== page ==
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  1. Angela says:

    Glad to hear your’re feeling better. As for the whole santa thing — I’m one of those that was told if you don’t believe, you don’t get presents from the big guy. Kind of kept me “believing” long after I KNEW who the presents were from. I’d say just wait until they bring it up to you and maybe try and find the “Yes, Virginia” letter — the whole there is magic in that kind of belief kind of thing. It might work (and threats if they spoil it for their cousins might work as well).

  2. joyce says:

    My granddaughter with 3 older sisters was told the real story at about age 4. Lol. She chose to believe much longer than that though.

  3. Jan says:

    I have no answers but mine is asking the same thing at 5!! I’m blaming a couple of bad Christmas speacials and Dad slips…… men… 😉

  4. Mom says:

    That dear Joe, sounds like it’s time to tell him the standard, if you don’t believe then Santa doesn’t bring presents. I’m thinking that’s how it worked in our house. You never come right out and say it, because maybe then Santa wouldn’t visit you either.

  5. marcella says:

    Once upon a time a little boy I was babysitting said “come see what I found” Turns out while mom was showering he had climbed up and opened that cupboard above the stove and found those plastic easter eggs just like the easter bunny hides. He showed me and said “I don’t think there’s really an easter bunny and I have my doubts about Santa too” and then he looked at me pointedly. I said “well, my mom says if you don’t believe than the easter bunny or Santa can’t bring so I believe.” He looked at me and said” then I believe too.” I did let his mom know that the easter bunny needed to use a different color egg that year.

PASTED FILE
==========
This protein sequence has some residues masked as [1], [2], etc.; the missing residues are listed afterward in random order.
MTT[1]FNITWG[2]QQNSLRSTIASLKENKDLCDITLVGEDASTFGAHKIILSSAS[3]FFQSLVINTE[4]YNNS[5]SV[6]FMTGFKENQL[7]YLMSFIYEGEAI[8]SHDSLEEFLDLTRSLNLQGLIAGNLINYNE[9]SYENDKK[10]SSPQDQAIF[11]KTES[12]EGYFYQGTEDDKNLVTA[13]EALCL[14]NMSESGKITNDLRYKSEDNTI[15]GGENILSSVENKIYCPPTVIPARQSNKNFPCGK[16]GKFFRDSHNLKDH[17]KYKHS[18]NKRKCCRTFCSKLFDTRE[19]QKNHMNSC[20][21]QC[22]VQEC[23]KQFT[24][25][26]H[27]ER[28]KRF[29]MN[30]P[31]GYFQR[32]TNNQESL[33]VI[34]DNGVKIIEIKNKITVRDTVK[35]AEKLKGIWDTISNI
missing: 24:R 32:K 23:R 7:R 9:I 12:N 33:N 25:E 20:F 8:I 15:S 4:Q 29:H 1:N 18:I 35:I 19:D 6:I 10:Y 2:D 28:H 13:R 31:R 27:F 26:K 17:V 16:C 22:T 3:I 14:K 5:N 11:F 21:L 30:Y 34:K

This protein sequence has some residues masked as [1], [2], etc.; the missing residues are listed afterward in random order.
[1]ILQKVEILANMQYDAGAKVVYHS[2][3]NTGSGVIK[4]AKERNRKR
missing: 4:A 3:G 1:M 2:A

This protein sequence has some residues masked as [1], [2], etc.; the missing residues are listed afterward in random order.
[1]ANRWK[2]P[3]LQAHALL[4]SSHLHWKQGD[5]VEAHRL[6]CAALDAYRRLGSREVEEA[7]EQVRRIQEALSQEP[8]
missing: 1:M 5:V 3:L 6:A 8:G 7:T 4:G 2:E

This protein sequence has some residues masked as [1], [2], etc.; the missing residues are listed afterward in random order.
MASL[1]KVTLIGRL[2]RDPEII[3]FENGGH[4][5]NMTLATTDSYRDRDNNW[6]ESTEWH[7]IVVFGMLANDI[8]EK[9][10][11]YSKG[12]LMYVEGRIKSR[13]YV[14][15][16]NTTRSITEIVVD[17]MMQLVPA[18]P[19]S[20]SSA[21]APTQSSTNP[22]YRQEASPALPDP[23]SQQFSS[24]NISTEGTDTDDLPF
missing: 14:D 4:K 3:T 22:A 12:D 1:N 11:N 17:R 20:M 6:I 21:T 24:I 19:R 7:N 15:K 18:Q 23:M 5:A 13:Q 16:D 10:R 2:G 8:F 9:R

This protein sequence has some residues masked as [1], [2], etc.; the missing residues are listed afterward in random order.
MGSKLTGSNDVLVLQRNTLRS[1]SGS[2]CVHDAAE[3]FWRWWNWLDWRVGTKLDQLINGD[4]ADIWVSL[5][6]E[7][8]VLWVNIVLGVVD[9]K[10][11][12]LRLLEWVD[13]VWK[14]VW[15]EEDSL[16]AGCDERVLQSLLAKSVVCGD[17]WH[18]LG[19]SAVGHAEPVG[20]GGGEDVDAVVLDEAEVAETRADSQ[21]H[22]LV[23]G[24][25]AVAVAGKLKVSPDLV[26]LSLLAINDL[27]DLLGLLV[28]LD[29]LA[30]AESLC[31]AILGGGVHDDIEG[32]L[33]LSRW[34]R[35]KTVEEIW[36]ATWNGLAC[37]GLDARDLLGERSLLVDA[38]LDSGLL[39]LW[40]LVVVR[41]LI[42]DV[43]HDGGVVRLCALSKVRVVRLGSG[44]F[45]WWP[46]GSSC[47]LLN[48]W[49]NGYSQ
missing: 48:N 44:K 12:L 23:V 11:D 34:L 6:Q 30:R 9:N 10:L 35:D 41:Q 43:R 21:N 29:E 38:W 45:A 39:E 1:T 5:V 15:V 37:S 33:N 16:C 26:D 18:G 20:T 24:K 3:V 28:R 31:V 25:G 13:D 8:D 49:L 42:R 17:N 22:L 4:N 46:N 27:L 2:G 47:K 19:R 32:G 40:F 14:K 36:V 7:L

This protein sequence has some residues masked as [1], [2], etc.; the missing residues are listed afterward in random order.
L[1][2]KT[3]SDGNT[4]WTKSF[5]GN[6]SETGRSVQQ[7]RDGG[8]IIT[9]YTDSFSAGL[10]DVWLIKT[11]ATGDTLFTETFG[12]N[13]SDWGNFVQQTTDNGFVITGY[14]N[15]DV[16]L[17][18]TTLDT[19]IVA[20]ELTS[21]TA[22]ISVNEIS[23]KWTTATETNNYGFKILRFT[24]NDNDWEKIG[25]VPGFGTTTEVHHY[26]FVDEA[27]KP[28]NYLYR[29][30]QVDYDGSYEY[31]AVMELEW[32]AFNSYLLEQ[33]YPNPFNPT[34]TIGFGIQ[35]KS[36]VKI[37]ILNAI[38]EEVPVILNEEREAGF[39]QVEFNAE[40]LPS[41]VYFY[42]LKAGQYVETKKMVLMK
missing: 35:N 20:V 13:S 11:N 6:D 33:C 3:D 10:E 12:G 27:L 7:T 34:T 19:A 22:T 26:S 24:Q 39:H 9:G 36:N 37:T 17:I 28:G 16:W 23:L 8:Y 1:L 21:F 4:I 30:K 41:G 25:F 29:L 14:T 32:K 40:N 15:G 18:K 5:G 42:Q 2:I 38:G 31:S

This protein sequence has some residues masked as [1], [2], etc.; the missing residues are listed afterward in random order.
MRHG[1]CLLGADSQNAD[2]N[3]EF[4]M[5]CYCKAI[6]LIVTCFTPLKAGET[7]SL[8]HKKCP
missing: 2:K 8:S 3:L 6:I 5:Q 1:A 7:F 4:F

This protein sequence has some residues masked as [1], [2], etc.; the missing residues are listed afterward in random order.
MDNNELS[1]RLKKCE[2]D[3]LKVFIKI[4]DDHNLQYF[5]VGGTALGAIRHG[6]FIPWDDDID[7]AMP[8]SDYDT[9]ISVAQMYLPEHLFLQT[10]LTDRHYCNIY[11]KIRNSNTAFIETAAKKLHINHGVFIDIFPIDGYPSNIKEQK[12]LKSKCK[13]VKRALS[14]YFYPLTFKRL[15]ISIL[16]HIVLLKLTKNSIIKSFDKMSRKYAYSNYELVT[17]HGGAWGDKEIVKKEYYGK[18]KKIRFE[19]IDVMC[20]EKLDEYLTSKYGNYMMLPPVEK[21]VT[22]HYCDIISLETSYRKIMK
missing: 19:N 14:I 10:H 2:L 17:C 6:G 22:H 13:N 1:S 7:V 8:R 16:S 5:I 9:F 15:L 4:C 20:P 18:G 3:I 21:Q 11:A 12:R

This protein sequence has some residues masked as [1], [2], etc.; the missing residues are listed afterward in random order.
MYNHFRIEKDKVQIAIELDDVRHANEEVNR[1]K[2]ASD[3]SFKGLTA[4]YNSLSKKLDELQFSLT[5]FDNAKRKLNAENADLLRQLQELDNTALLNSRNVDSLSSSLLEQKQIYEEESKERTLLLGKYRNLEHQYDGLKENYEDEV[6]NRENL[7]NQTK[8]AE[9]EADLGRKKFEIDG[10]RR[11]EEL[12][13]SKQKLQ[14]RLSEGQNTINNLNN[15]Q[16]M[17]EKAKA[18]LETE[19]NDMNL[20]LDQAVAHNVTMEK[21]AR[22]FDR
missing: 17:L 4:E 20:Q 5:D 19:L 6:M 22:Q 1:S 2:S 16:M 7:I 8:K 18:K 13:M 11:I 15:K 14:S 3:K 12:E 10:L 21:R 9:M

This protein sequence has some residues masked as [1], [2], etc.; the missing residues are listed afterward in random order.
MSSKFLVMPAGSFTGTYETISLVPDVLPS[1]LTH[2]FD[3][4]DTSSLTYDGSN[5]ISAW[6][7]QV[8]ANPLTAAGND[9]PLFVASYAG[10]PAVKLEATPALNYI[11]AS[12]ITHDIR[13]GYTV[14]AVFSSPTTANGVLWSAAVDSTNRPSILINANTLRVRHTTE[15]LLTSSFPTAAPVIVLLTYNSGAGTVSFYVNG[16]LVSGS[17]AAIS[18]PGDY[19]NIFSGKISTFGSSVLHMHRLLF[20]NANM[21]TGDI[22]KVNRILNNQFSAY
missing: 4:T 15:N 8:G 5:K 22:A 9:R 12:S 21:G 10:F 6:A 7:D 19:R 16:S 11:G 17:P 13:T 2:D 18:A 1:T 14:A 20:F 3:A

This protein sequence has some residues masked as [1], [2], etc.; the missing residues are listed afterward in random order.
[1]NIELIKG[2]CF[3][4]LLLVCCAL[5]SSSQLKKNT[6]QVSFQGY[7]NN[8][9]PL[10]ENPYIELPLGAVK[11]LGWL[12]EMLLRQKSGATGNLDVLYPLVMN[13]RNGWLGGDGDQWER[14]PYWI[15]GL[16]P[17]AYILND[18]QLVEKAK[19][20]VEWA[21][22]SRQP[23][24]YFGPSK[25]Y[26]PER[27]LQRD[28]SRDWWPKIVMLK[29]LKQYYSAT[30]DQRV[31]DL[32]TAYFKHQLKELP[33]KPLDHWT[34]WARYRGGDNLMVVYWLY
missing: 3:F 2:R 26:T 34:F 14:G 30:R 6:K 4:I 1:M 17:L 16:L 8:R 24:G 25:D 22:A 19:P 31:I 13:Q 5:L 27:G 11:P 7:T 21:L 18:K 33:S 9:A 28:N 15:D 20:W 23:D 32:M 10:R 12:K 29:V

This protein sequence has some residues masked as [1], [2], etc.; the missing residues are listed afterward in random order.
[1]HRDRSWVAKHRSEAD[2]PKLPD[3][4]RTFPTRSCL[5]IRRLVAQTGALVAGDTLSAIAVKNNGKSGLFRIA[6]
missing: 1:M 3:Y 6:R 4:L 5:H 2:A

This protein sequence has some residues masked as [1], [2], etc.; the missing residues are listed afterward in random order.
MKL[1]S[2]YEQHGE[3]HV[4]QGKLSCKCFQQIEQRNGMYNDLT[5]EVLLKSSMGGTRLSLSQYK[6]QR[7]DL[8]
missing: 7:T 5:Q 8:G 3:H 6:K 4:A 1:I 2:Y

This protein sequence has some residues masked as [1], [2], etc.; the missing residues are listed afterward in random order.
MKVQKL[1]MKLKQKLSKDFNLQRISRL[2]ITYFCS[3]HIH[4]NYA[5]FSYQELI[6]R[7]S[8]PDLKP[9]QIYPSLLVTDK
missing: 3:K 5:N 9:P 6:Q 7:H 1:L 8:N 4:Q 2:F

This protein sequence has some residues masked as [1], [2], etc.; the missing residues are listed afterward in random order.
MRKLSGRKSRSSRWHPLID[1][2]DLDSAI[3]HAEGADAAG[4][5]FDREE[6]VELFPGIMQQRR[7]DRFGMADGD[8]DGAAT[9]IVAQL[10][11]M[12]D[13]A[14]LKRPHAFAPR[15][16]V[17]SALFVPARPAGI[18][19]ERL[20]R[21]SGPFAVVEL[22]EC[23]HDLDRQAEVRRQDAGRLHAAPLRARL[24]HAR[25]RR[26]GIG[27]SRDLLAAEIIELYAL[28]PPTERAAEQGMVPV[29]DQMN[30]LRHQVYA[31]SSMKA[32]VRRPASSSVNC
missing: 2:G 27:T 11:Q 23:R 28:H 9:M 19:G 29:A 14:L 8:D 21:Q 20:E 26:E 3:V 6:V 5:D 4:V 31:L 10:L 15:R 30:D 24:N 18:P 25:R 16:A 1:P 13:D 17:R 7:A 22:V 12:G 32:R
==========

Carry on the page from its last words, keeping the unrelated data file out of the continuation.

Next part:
6. Jami says:

    When I was a kid, Santa always came to see us on Christmas Eve. I think we all “knew” there wasn’t a Santa, but we really wanted to believe…anyway, Christmas Eve came and us 3 “little kids” were laying on the living room floor by the tree playing the game we got to open early. In the back door came Santa going “Ho-Ho-Ho”, (door is not visible from the living room floor)…All three of us at the same time said “Hi, Ben!” That was the last year that Santa came to our house on Christmas Eve! I’m the oldest “little kid” in the family and I think I was probably 12. Youngest was 8.
    PS-Ben was a family friend, and this was his first Santa visit to us. 🙂
    I digress…I’d tell him that if he doesn’t believe, Santa doesn’t come any more!

  7. carlafibers says:

    Suzanne, you are doing good! My kids are now adults (with one on the way), and they still get presents from Rudolf, Blitzer, and Mrs Claus! They know better than to argue with Mom- LOL!

  8. AllenQuilts says:

    Well, I was glad when my son figured it out. Santa was getting all the credit for the really good gifts! He was so much more appreciative of them when he figured out mom was getting them for him, and it was still just as fun to watch him open them.